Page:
Movie review: ‘Boyhood’ is growing up for real

Life happens: Ellar Coltrane in
Life happens: Ellar Coltrane in "Boyhood."

‘Boyhood’
★★★★

Simply put, “Boyhood” is an extraordinary film about ordinary life.

There’s never been anything quite like it, probably because the odds against it working out, even on a purely practical level, must have seemed enormous in the beginning.

Writer/director Richard Linklater (“Slacker,” “Before Midnight”) set out 12 years ago to create a fictional story of a boy growing up from grade school to college, meeting with his actors a few days each year to adjust the script and shoot some scenes. His actors could have lost interest, gotten sick, even died, funding could have dried up, any number of things could have gone wrong. Undoubtedly, some things did.

Yet Linklater’s vision and faith paid off, resulting in a film that’s not only a subtly moving portrait of childhood and parenthood, but a time capsule of American life over the past dozen years.

We first see Mason (Ellar Coltrane), the boy in “Boyhood,” at the age of 7, when he’s lying on his back gazing at clouds. He’s being raised with his sassy sister Sam (Linklater’s daughter Lorelei, terrific throughout) by his harassed, single mom Olivia (Patricia Arquette) while Mason Sr. (Linklater regular Ethan Hawke) gallivants in Alaska.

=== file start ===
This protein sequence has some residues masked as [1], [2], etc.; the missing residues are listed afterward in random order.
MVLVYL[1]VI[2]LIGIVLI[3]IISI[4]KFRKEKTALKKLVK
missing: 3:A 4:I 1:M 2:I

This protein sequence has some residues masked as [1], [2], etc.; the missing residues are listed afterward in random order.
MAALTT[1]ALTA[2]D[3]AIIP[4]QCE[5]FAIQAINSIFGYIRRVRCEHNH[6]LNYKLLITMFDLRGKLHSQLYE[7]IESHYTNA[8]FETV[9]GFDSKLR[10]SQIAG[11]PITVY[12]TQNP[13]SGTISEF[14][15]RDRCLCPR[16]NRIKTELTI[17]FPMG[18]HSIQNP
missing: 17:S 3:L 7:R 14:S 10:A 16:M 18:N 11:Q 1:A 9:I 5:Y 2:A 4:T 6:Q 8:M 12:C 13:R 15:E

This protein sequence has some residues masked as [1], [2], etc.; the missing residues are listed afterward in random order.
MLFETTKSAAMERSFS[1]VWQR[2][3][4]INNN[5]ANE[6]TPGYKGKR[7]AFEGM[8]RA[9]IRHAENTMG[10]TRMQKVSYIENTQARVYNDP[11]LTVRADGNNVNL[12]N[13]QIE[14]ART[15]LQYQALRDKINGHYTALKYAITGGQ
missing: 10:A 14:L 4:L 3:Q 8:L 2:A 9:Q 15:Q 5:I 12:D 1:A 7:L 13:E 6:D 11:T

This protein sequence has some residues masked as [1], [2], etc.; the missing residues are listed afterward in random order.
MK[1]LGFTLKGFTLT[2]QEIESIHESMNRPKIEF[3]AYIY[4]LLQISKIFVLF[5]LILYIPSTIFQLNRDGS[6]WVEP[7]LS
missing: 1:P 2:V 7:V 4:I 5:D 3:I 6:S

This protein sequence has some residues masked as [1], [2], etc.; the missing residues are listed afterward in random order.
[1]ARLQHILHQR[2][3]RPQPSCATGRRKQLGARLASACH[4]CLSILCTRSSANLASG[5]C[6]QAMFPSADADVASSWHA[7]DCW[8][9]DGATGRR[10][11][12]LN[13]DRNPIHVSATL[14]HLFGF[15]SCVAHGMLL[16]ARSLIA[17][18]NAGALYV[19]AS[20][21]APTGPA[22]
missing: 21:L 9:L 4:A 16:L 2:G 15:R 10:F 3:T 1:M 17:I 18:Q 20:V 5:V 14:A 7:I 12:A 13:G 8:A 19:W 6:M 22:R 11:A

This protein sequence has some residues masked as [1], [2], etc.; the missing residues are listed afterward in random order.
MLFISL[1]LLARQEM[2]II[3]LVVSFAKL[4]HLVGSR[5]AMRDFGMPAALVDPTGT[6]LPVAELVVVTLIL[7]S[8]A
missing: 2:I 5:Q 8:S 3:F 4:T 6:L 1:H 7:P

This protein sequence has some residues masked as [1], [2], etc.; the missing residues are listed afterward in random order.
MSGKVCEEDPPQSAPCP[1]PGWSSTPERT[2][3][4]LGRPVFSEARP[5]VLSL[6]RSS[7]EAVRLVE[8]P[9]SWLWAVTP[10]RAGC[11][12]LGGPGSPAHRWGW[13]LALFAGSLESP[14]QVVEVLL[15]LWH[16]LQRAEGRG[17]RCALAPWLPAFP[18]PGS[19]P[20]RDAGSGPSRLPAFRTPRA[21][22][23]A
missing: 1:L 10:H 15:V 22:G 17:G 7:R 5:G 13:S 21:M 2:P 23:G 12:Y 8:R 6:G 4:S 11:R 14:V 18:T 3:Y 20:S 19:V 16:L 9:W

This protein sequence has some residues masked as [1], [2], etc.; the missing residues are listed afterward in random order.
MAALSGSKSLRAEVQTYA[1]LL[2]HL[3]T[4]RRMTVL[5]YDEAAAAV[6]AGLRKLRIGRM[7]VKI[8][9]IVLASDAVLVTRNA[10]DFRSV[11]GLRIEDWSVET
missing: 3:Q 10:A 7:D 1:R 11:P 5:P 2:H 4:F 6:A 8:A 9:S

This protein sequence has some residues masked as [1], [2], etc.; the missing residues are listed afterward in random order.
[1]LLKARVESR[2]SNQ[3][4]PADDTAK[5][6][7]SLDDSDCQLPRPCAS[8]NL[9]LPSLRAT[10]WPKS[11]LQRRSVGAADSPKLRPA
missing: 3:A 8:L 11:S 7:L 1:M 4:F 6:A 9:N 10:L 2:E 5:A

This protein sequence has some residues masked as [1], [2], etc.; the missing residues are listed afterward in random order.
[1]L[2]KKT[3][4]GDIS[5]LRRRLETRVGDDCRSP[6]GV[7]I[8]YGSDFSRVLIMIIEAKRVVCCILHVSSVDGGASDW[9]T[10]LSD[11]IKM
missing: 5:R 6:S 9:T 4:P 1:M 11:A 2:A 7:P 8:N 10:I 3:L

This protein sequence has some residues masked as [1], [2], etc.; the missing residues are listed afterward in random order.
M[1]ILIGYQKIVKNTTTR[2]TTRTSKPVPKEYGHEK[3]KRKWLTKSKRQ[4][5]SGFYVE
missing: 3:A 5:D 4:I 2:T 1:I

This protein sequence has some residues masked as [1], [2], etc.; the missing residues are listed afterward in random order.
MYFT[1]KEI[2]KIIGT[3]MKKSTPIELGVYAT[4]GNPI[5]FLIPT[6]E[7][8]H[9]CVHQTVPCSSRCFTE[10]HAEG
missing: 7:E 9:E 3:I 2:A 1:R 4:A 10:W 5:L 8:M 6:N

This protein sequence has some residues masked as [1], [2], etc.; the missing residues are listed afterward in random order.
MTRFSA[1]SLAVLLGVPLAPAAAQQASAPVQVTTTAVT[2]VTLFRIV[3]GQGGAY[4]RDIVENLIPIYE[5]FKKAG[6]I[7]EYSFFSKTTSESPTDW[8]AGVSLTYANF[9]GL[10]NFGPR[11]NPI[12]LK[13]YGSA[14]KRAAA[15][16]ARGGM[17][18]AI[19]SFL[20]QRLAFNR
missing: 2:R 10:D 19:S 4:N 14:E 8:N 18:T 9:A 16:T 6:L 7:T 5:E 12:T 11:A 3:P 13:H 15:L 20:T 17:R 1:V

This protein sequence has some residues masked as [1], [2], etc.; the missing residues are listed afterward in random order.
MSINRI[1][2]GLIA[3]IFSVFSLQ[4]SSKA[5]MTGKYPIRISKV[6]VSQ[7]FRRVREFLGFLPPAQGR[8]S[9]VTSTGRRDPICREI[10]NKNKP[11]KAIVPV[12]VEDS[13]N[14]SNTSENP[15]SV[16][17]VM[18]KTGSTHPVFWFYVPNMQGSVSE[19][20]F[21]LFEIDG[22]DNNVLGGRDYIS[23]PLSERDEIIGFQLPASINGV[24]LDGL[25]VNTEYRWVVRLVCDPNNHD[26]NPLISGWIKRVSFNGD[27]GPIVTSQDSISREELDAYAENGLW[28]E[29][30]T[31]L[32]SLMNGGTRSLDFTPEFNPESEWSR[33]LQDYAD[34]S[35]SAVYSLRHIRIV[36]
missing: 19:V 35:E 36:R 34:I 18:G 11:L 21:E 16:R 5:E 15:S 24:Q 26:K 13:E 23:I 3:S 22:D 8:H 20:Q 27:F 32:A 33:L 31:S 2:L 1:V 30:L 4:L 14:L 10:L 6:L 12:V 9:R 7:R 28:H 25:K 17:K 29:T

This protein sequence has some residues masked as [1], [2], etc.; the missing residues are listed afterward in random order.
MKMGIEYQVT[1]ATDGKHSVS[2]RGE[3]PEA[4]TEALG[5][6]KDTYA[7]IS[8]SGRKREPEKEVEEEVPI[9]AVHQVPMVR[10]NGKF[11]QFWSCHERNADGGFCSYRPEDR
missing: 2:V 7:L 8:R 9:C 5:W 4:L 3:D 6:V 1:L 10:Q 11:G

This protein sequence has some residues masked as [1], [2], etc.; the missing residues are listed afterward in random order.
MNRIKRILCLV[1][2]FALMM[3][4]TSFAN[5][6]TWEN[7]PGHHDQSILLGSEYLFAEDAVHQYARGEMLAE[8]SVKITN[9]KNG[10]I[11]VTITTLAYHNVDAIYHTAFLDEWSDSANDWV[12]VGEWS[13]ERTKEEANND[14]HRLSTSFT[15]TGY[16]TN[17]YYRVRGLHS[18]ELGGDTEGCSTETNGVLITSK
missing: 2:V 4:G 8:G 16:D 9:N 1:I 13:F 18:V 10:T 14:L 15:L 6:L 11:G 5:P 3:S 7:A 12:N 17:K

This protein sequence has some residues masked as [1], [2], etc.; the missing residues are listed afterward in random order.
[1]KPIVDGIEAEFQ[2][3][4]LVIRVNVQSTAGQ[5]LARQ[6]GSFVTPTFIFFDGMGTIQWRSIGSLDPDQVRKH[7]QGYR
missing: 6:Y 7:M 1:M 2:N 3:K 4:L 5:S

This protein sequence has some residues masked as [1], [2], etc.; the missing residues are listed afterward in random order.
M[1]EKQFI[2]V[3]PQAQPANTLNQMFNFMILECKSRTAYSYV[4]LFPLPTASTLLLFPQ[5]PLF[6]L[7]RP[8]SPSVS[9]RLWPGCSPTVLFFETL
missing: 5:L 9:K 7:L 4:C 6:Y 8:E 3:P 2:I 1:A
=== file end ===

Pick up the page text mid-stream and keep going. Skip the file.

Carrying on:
Mason Sr. returns, during that first phase, but remains a loving, yet distant, absentee dad — a wannabe musician in a Pontiac GTO. Olivia decides to move to Houston so she can go back to school, escape from her dead-end job and better provide for her kids. And the clock just starts running.

Mason and Sam get bigger, bit by bit, graduating from grade school to middle school to high school and beyond, a couple of bad-choice step dads (including an abusive drunk) come and go, childhood friends appear and disappear, as do boyfriends and girlfriends later, while mom and dad hover, fret, lecture, get thick around the middle and sprout gray hairs — a few momentous events and a countless number of small joys and sorrows. All provide a powerful sense of real life passing in real time.

Other films have attempted something similar. Michael Apted’s “7 Up” series of documentaries has tracked a group of English kids every seven years from 1964 on and Linklater’s own “Before” series (also featuring Hawke) checks in every nine years on the fictional romance of a man and a woman.

But the passage of time and its effect on a cast have never been tracked so closely in one film, condensing 12 years into 166 minutes. We see Mason change from a dreamy kid into a thoughtful, artistic, perhaps a tad depressive college kid, and we see how the events that effected his life effected ours — the war in Iraq, an ever-changing array of video games, the “Harry Potter” phenomenon, the Obama presidencies. The contemporary elements Linklater documented while shooting each year already seem nostalgic now.

Time is virtually a character in “Boyhood.” Texas is another (for his 15th birthday, Mason’s grandparents give him a Bible and a shotgun), and so is Mason Sr.’s GTO, considering how attached Mason becomes to it. But Linklater is after something bigger here, namely the way all of those things, and countless others large and small, join together and add up to a life.

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